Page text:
DNA looping by Ku and the DNA-dependent protein kinase

Robert B. Cary, Scott R. Peterson, Jinting Wang, David G. Bear, E. Morton Bradbury, David J. Chen

Research output: Contribution to journalArticlepeer-review

230 Scopus citations


The DNA-dependent protein kinase (DNA-PK) is required for DNA double- strand break (DSB) repair and immunoglobulin gene rearrangement and may play a role in the regulation of transcription. The DNA-PK holoenzyme is composed of three polypeptide subunits: the DNA binding Ku70/86 heterodimer and an ≃460-kDa catalytic subunit (DNA-PKcs). DNA-PK has been hypothesized to assemble at DNA DSBs and play structural as well as signal transduction roles in DSB repair. Recent advances in atomic force microscopy (AFM) have resulted in a technology capable of producing high resolution images of native protein and protein-nucleic acid complexes without staining or metal coating. The AFM provides a rapid and direct means of probing the protein-nucleic acid interactions responsible for DNA repair and genetic regulation. Here we have employed AFM as well as electron microscopy to visualize Ku and DNA-PK in association with DNA. A significant number of DNA molecules formed loops in the presence of Ku. DNA looping appeared to be sequence-independent and unaffected by the presence of DNA-PKcs. Gel filtration of Ku in the absence and the presence of DNA indicates that Ku dries not form nonspecific aggregates. We conclude that, when bound to DNA, Ku is capable of self- association. These findings suggest that Ku binding at DNA DSBs will result in Ku self-association and a physical tethering of the broken DNA strands.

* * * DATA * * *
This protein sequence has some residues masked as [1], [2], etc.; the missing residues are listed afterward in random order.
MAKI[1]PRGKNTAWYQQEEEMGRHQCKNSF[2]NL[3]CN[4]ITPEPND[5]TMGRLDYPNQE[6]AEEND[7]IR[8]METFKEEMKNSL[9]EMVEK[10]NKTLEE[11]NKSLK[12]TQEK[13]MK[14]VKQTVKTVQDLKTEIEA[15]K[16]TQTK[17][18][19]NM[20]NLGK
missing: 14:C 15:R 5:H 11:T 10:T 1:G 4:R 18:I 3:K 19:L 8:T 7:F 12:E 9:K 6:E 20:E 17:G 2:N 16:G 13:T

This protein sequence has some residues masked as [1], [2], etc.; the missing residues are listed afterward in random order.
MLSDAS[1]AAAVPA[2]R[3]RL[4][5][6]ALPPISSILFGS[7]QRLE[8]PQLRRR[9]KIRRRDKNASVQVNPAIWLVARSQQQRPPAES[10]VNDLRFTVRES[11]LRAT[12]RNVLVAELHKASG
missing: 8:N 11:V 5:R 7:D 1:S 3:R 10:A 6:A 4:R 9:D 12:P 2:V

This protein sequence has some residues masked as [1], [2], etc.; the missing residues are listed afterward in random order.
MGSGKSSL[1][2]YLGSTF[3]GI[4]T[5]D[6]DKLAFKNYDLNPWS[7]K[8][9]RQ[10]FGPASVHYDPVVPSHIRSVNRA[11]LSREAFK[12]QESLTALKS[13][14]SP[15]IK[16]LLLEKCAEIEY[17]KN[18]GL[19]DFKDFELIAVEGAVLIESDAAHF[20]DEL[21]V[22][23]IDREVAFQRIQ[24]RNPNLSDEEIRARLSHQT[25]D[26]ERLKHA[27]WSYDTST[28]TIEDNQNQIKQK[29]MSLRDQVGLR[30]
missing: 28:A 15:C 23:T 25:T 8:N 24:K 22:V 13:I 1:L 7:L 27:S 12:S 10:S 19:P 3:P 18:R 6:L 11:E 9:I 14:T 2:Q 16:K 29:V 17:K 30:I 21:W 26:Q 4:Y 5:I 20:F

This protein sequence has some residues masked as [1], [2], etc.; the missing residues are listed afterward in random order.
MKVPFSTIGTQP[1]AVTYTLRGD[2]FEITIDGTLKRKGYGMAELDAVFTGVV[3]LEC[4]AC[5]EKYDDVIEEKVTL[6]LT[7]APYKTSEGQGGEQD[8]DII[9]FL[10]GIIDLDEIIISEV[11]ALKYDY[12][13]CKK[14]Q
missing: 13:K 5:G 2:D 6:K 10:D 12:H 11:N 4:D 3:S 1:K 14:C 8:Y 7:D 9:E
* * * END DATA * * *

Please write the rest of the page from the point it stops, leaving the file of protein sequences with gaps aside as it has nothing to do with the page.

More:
Original languageEnglish (US)
Pages (from-to)4267-4272
Number of pages6
JournalProceedings of the National Academy of Sciences of the United States of America
Issue number9
StatePublished - Apr 29 1997
Externally publishedYes


  • DNA repair
  • atomic force microscopy
  • double-strand break
  • electron microscopy

ASJC Scopus subject areas

  • General


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